2018-12-31 13:26

    I haven’t seen this film – I will probably need to track it down now. This brings together a lot of things I have been thinking about lately in ways I have also been coming to slowly. However, it was just about the last place I expected to find some of these ideas. What I was expecting was a kind of sermon on the death of the planet (which it almost was in part) – in the modern world it is environmentalists who are cast as the ‘hell-fire and brimstone’ preachers (“I’ve seen the light – I will do my recycling”) and possibly our dentists and Weight Watchers who are like the new ‘father confessors’. (“Yes father, and toffee and the occasional sugary drink – I promise to do two Our Flossings every day”)The best of this book is that it points out that we are not going to save the world piecemeal. This is not a matter of one piece of garbage at a time. As she so beautifully points out, if saving the planet needs to wait until everyone agrees to do something then we are lost – there is no hope. Just as there would have been no end to slavery if we had to wait until everyone agreed to end it. The distinction here is that the society we have created for ourselves – a society that is obsessed onto death with stuff – is one that is literally killing us all. It is poisoning the air we breathe, it is making us responsible even when we buy shoes for the exploitation of third world children, it has the blood of nations on our hands so we can drive our SUVs and, at the same time, it is working us to death to afford this crap. As she points out, we are generally at our happiest when we are with friends and family. Imagine us needing to be told something like that – I mean, think about that for a second. Postman says somewhere that much of social research is about finding ways to get paid for stating the blindingly obvious. But the sick part of our society is that we are killing the planet so as to own stuff we don’t even want and in the process are killing ourselves at work so that we can get the money we need that will pay for the stuff we don’t need and all that does is keeps us away from the people who really do make us happy. Hardly a virtuous cycle.We are living in the age of trinket capitalism – where far too much of our economic capacity is directed at producing crap no one needs so we can claim we have economic growth. And this fabled growth can only be defined ‘growth’ on the very limited terms on which GDP is framed.I really don’t know enough about Economics, but what I do know is that it ought to be the study of incentives. I’ve really resisted this concept for too long. But we have created a system where there are too many perverse incentives. A world where it is cheaper to swallow mountains for low-grade coal than to invest in renewable energy AND where wasting resources on superfluous packaging, endless advertising and pointless ‘one use’ containers creates replacement mountains of junk.We live in a society where the hollow word ‘freedom’ is used to justify every excess and so contorted that the very concept is lost. Where the notion of freedom is exhausted in the choice between fresh mint or spearmint toothpaste we really have given up our birth right too cheaply. Remember when we were citizens? No, probably not. Not now we are merely customers and clients. Customers can only feel they are always right by limiting the range of choices they have right down to where our every choice becomes actually wrong. We have to demand to be more than just customers – we need to demand our right to be citizens again.We need to create incentives that encourage us to more equitably share our wealth and resources. A world where the US has 5% of the population but 20% of the world’s wealth is only sustainable by force and endless wars. The joke is that not only will this sharing make the planet better off, but it will make us better off too.We need to reinvent that other C word – not only do we need to become better citizens (or rather, to become citizens again) but we need to do that by re-forming our communities.One of the most distressing images I’ve seen recently in Australian politics has been the leader of the opposition protesting against the introduction of a carbon tax (that is, something designed to place a cost on carbon to thereby use market mechanisms to account for externalised costs – something a market fundamentalist ought to surely understand) by standing at a petrol station with petrol pump in one hand filling up oversized cars and complaining the tax will make petrol more expensive. Well, imagine that, a limited and diminishing resource might finally cost more per litre than milk. Clearly, we live in a world with perverse incentives that this man – a racist hell bent on killing the planet – can be the alternative leader of the country. No wonder the civilised West needs to spend decades and billions propping up tyrants only to bomb them into submission later to keep the flow of oil coming. We don’t need to worry about how the future will judge us – it is all too obvious.Something I read recently suggested that a four degree increase in world temperatures will mean a human population of about half a billion. We currently have nearly 7 billion people on this planet. Is that a subtraction problem that disturbs you or not?We need to do fundamental renovations to our society – we need to do so much more than just recycling. The solutions we need to find are political, not motivational. They need to be tackled by us as citizens, not as merely consumers.Read this book.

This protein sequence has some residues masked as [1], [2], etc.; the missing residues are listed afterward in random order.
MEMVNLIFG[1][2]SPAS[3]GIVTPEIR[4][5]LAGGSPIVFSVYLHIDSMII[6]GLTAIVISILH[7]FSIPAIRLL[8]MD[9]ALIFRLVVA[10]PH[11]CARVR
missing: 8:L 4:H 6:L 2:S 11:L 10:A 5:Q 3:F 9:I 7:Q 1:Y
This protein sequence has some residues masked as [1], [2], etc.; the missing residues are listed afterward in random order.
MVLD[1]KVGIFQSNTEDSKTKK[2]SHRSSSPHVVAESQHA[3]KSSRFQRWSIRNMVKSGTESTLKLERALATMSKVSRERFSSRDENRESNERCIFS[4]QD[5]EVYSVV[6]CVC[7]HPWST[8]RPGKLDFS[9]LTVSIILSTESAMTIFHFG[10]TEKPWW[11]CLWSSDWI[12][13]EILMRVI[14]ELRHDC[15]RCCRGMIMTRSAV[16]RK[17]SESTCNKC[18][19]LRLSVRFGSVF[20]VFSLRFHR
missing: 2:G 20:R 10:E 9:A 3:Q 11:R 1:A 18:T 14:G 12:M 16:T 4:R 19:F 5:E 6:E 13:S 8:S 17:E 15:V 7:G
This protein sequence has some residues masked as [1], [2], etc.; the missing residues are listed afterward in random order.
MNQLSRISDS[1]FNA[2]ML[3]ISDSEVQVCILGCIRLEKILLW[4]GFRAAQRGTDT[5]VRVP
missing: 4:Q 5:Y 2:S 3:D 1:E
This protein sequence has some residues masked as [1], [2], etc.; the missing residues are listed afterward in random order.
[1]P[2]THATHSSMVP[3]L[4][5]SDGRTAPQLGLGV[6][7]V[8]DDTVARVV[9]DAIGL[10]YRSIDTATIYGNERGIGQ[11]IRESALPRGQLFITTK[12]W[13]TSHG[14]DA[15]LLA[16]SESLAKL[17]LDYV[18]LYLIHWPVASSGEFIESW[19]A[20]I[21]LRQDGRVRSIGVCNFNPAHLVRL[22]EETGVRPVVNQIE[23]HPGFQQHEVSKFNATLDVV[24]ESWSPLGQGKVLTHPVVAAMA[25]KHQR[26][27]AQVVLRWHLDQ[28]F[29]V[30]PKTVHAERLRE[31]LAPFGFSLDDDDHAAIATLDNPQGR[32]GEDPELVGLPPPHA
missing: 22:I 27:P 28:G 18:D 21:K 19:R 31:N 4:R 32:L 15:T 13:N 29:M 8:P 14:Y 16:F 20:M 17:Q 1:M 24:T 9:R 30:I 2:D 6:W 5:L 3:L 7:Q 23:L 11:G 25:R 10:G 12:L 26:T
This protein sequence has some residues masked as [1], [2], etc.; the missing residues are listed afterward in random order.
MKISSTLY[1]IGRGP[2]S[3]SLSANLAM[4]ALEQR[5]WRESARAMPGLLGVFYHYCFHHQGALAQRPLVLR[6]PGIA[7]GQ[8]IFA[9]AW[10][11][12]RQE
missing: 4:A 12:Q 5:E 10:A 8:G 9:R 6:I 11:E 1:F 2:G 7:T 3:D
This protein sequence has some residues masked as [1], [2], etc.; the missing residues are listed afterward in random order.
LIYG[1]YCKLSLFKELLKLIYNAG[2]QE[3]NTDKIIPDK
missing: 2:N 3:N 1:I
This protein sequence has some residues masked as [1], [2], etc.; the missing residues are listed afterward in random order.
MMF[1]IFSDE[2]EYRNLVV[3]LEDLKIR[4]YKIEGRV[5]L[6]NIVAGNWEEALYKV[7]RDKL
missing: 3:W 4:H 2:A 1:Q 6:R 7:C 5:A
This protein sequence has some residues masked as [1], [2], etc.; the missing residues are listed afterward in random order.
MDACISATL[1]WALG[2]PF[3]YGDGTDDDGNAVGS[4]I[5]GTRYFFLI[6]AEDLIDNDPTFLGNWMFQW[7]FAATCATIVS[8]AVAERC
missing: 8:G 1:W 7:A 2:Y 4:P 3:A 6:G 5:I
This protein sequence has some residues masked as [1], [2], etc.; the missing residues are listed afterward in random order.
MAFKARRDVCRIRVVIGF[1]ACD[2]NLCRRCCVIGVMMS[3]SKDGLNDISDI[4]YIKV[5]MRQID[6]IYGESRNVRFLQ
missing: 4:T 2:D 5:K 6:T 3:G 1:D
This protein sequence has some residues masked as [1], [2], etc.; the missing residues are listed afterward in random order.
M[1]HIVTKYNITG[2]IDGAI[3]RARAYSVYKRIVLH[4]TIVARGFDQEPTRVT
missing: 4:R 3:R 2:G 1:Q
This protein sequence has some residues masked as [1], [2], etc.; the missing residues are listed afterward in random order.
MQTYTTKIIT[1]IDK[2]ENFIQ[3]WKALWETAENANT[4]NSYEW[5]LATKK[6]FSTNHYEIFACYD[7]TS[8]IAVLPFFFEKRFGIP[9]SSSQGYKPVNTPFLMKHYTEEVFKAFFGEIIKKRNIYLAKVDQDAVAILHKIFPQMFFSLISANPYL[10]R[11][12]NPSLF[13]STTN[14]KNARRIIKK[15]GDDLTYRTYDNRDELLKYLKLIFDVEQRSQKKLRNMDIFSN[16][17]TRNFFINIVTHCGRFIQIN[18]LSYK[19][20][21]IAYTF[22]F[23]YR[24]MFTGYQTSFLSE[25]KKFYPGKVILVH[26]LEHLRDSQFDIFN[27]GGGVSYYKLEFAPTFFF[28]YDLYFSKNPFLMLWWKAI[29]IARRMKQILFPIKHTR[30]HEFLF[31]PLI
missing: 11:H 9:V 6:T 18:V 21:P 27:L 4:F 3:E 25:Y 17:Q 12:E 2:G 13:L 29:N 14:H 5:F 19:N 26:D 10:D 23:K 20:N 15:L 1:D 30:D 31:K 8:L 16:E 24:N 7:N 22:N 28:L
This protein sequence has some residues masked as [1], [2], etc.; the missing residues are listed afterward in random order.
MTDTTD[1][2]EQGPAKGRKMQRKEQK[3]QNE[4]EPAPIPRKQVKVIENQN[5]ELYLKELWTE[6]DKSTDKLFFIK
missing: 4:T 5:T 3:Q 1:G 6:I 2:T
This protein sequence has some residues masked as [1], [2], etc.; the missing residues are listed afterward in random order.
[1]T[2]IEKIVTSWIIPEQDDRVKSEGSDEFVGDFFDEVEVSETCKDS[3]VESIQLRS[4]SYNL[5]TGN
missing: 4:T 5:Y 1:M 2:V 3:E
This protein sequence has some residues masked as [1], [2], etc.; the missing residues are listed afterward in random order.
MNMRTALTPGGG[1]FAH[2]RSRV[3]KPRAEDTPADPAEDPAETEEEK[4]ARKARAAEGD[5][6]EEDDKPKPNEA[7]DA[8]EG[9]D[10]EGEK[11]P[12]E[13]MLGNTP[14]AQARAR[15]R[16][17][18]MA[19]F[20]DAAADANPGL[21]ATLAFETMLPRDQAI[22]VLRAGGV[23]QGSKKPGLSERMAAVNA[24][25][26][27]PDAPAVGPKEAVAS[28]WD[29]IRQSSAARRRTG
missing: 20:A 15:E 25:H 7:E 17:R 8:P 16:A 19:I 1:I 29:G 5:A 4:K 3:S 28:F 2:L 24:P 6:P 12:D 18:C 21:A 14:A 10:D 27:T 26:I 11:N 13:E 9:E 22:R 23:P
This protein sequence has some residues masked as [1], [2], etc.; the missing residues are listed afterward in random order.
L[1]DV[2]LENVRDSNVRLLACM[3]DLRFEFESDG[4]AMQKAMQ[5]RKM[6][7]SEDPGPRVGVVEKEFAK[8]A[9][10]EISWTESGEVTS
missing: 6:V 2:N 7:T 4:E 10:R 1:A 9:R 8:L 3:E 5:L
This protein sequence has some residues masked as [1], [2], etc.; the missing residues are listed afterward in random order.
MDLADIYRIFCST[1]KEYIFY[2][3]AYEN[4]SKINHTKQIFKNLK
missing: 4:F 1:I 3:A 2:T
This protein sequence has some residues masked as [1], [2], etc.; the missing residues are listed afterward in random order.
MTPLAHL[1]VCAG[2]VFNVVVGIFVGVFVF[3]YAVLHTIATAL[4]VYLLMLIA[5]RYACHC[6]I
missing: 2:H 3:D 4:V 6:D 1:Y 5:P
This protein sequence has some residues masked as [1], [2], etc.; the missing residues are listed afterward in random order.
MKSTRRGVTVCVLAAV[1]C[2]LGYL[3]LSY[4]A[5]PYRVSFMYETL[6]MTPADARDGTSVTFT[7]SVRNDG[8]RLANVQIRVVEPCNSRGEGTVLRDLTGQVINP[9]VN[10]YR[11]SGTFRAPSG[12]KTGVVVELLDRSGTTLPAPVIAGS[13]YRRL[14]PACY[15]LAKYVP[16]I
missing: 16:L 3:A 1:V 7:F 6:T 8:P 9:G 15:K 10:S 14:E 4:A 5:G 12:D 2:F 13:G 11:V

• Mikhaela
    2019-01-17 13:30